Growing up in Charlottesville, Virginia, the Gordon Avenue public library was a few blocks from my elementary school. Some days, rather than taking the bus home, I would hang out at the library until my parents could pick me up. I perused the shelves, discovering books and authors, and settling into a comfy chair to read. It was a space of safety and exploration, and everyone was welcome.

Years later, in the 1990’s, that same library was the birthplace of my work on bridging political divides. I had returned to Charlottesville after college. Counseling women with unintended pregnancies and involved in the local pro-choice coalition, I became exhausted by embattlement with pro-life activists. Inspired by the work of Common Ground in St. Louis, I reached out to the director of the pro-life crisis pregnancy center, and we committed to bring our sides together to talk. We sought a location for this conversation that would feel equally comfortable for everyone, and we ended up at the Gordon Avenue public library.

Each month, we gathered in our reserved room, and sat in a circle talking and listening to one another. We were pro-choice Catholics, pro-life feminists, Democrats and Republicans, young and old, with a range of personal and professional connections to the topic. As we shared, not simply our opinions, but the values and experiences that led us to our views, we generated trust and mutual understanding. In the end, it wasn’t about changing anyone’s mind about abortion, it was about shifting our perceptions of people who disagreed with us on the subject. And for me, that was transformational.

I carried that experience with me for decades as my work on LGBTQ psychology brought me into contact with people who held opposing views. And when the 2016 election revealed the deep divisions in America, I wrote a book, Beyond Your Bubble, about how to have dialogue across political differences. Which brought me back to libraries. For example, in fall 2020, a library-community partnership hosted a 4-week program based on Beyond Your Bubble. When I Zoomed into the final session, I was so heartened to hear attendees’ motivation and optimism for engaging in challenging conversations.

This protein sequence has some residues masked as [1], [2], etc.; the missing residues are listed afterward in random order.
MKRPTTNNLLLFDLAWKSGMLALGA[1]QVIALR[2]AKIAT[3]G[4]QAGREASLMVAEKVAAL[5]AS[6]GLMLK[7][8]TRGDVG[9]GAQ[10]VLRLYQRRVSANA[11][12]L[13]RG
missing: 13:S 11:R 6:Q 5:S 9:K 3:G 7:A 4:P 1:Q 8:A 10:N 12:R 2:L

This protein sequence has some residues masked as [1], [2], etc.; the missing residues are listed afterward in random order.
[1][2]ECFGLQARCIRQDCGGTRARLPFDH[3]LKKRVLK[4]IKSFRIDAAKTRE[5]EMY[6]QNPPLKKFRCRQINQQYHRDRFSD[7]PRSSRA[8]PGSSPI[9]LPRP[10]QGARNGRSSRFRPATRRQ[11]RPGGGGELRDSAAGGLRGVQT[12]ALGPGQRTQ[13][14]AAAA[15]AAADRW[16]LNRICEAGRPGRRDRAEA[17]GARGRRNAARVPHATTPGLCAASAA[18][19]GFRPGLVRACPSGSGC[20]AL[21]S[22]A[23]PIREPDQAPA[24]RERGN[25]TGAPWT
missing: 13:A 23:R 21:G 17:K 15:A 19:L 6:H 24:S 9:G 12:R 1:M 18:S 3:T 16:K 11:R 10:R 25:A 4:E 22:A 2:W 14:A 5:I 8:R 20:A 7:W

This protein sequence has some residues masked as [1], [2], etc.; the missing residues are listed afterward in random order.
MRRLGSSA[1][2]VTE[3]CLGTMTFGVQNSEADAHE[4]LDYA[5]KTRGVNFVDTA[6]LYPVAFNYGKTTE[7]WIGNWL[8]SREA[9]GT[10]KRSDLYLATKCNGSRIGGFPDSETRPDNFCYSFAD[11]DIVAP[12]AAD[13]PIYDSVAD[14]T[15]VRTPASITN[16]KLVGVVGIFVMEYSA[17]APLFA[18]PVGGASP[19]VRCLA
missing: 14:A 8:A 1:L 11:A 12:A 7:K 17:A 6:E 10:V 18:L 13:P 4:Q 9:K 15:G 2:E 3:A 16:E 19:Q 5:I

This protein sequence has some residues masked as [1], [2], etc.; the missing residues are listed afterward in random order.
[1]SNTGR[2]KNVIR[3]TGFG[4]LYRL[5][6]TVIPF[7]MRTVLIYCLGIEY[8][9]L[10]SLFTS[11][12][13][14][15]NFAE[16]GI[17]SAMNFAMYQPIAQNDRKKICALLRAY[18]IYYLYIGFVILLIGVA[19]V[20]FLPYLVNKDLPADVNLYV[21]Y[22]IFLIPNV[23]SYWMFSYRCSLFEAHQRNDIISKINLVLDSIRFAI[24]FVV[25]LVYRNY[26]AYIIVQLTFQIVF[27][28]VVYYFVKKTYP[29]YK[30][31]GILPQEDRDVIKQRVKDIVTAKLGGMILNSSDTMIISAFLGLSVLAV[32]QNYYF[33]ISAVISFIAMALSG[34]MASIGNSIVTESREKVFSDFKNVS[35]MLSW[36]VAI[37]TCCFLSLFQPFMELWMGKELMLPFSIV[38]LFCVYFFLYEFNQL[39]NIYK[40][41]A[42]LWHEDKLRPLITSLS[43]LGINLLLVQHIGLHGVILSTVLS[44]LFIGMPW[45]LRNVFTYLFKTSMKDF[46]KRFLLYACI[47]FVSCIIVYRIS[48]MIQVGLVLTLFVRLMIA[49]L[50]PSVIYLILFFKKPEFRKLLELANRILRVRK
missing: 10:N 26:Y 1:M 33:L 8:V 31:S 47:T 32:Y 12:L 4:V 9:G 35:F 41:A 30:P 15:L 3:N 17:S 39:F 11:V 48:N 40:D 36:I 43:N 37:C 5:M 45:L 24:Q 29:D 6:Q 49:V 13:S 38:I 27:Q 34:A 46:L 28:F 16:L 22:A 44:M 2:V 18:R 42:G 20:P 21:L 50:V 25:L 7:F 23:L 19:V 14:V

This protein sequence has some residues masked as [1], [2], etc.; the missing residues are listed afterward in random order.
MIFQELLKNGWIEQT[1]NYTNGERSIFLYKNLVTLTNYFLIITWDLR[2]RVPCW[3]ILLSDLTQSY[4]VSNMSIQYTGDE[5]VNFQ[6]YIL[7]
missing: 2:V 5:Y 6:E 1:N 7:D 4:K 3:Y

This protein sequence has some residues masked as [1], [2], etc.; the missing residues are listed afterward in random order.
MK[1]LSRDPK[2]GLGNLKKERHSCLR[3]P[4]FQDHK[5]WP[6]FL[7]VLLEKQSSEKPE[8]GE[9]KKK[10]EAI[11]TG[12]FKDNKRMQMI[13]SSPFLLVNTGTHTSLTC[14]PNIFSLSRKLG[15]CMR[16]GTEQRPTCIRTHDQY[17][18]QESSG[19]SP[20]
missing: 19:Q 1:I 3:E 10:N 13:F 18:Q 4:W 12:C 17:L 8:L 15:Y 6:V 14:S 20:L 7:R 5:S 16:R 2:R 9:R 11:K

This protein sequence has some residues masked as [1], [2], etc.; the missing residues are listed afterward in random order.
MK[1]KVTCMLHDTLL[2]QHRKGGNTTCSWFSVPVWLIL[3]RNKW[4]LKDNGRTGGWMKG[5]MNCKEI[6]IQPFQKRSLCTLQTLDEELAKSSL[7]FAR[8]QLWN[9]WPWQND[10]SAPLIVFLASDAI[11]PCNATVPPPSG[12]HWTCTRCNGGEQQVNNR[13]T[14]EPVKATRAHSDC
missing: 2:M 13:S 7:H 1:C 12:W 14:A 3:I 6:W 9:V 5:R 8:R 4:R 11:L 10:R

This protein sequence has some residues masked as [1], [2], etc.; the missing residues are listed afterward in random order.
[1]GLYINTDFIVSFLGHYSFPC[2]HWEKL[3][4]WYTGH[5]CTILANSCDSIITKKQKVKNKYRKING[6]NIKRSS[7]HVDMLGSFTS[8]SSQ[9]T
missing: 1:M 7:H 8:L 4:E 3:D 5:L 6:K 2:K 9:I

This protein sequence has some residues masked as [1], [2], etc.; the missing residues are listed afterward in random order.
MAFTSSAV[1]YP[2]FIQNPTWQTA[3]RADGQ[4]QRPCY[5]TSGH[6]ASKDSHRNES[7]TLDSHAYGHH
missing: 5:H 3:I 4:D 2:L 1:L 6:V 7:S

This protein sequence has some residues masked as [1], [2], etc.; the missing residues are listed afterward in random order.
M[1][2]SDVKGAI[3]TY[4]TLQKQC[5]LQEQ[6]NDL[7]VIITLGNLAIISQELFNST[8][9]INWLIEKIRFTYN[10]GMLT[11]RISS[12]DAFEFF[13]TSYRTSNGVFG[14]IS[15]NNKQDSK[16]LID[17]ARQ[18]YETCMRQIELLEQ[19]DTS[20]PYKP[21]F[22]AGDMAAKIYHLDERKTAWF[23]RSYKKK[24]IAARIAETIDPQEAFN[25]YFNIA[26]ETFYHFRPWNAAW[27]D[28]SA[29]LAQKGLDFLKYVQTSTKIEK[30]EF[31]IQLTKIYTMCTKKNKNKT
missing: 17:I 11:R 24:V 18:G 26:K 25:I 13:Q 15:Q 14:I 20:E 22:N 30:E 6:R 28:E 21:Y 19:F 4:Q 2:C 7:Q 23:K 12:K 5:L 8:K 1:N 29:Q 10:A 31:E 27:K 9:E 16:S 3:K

I think it’s important to keep such hopeful experiences in mind these days. Currently, public libraries are caught in the midst of culture wars as citizens clash over book bans and drag queen story hours. Nonetheless, libraries continue to have an important role to play in healing our fractured communities. The American Library Association encourages libraries to be bridging spaces through the Libraries Transforming Communities program, and the Urban Libraries Council just published their community conversation guide for libraries.  Libraries are deeply committed to connecting with the communities they serve, and one way they do that is by creating programs and resources on bridging political divides and talking about controversial issues. Library leadership and staff support programming to bring people together and engage communities in conversation. They continue to be free, accessible, trusted, and welcoming spaces of learning and discovery.

During this National Library Week, I celebrate public libraries for the important role they play in cultivating knowledge and social cohesion in these divided times.